First Cross Laminated Timber Building Rising in New York
Beginning Jan. 23, 2017, New Energy Works Timberframers plans to raise the first complete Cross Laminated Timber (CLT) building in New York State.
New Energy Works is combining the strength of timber frame construction and CLT panels in this innovative construction method for their campus expansion.
CLT construction is an economically and environmentally conscious alternative to steel and concrete construction, a material that is new to the U.S. building industry. “We see CLTs as the wave of the future and are investing in our Western New York campus to better position the region and our industry to ride the wave,” states Jonathan Orpin, New Energy Works Founder and President.
The raising will begin the week of January 23, 2017 and is estimated to run 3 weeks from start to completion of the 21,000 sq ft building’s enclosure. Both the walls and roof of the new building will be constructed with CLT panels. CLTs are large wooden panels, typically consisting of 3, 5, or 7 layers of dimensional lumber, oriented at right angles, glued together. The panels will average 8 feet tall and 38 feet long at 3 ¼ and 3 ¾ inch thickness.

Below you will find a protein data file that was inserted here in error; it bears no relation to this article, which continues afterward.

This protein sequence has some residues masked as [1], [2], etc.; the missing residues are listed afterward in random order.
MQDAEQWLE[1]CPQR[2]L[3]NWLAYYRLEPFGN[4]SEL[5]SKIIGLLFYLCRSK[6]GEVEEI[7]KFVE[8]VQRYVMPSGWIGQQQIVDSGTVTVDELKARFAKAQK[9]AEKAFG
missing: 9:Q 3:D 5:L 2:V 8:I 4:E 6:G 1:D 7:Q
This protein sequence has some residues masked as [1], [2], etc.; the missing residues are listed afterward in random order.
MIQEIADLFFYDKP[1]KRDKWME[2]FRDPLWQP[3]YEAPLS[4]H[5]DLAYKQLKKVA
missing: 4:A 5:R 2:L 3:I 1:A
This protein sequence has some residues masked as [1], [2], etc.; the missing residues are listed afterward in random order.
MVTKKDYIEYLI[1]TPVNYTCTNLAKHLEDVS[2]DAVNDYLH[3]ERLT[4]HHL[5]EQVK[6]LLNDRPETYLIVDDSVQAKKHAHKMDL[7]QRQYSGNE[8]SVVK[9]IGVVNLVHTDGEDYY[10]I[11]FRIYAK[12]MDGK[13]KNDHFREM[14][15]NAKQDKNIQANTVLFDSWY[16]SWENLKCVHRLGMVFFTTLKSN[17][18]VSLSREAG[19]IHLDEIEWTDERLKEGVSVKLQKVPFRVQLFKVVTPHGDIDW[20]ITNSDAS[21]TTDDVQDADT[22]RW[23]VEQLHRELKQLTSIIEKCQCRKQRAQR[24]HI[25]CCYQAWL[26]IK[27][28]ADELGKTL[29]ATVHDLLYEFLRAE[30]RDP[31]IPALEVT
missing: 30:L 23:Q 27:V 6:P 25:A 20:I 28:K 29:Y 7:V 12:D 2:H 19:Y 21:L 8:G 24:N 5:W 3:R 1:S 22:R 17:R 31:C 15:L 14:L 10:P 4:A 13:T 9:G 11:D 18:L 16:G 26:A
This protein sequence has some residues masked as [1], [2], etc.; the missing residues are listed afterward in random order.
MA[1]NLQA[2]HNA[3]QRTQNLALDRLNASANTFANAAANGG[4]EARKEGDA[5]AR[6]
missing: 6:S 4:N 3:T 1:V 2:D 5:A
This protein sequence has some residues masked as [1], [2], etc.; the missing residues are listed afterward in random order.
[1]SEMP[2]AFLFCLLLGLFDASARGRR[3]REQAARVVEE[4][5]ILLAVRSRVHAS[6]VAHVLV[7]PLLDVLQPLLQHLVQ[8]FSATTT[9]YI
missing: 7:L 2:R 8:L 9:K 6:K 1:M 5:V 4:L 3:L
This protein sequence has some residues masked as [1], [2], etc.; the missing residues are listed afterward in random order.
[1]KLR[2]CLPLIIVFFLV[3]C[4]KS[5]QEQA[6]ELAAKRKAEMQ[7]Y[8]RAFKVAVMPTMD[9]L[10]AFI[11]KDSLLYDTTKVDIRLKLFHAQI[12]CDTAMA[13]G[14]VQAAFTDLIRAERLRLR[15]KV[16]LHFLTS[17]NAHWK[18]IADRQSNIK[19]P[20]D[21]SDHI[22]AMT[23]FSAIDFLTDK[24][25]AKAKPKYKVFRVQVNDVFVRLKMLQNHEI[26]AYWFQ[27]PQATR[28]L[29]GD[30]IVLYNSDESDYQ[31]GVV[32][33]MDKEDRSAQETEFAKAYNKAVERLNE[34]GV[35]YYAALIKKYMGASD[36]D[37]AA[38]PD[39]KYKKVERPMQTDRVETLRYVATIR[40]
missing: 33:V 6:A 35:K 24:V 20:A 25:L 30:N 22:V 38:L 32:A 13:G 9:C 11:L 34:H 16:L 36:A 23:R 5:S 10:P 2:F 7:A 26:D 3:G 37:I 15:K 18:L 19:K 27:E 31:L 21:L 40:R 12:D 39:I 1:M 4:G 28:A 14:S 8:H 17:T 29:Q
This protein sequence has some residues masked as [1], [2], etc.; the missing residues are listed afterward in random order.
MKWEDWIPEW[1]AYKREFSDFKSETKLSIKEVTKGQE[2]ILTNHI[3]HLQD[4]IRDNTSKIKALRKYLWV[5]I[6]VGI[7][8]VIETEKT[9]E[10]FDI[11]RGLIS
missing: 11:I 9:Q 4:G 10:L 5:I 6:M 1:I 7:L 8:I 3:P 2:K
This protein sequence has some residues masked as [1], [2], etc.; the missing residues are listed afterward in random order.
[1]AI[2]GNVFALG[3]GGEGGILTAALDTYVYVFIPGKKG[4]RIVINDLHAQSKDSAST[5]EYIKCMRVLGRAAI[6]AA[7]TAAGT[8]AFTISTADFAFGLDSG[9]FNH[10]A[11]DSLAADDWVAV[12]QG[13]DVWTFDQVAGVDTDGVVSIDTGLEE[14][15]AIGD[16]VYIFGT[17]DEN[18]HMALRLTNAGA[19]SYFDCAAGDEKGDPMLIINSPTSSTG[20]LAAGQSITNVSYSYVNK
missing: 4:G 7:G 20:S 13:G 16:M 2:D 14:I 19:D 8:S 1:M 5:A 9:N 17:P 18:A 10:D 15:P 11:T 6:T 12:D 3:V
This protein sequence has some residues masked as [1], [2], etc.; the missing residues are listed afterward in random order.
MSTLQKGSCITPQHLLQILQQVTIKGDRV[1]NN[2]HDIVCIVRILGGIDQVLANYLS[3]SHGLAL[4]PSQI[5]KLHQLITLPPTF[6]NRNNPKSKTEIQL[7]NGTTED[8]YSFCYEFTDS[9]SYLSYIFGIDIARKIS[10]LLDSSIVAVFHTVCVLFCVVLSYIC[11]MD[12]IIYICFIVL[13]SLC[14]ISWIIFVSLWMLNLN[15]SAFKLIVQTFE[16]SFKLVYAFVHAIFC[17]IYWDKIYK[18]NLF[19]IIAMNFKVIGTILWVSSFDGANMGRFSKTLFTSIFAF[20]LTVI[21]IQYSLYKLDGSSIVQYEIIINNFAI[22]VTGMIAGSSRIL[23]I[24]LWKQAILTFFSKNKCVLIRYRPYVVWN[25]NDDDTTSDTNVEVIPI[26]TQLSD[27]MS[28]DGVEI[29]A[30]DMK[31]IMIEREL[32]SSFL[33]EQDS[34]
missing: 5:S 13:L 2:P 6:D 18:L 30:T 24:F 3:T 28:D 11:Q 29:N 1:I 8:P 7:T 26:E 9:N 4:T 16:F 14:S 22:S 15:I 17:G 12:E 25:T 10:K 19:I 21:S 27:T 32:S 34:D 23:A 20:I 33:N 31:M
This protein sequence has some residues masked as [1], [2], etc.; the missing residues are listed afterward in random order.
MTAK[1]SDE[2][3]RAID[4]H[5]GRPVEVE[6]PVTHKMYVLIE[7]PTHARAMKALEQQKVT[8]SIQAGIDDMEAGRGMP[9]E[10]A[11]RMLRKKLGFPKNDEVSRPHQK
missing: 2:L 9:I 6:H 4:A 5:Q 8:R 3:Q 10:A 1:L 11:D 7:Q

Using a crane, the panels will be lifted into place and fitted by hand to the supporting timber frame. Each CLT panel has a shiplap edge that will nest the panels together and be secured with metal fasteners.
The environmental and building efficiencies of CLT construction align with New Energy Works people and planet ethos. “The CLT panels are pre-designed and highly engineered, of superior quality with precise tolerances – all specific processes that reduce infiltration of outside air, allow extremely efficient raising time, and leave little to no waste on-site,” explains Oprin. Tight tolerances and reduced air infiltration results in minimal heating and cooling losses, lowering the energy consumption of the completed building.
CLT panels offer other ecological advantages. Wood is a naturally occurring and renewable resource which stores carbon. “It is one of the best materials available for reducing greenhouse emissions,” explains Orpin. 1M cubed of wood stores 1 ton of CO2 and processing the wood to produce the panels takes significantly less energy and resources in comparison to concrete and steel.
Additionally, the CLT panels New Energy Works is utilizing are made from wood harvested from sustainably managed forests; from small trees and wood pieces otherwise underutilized.
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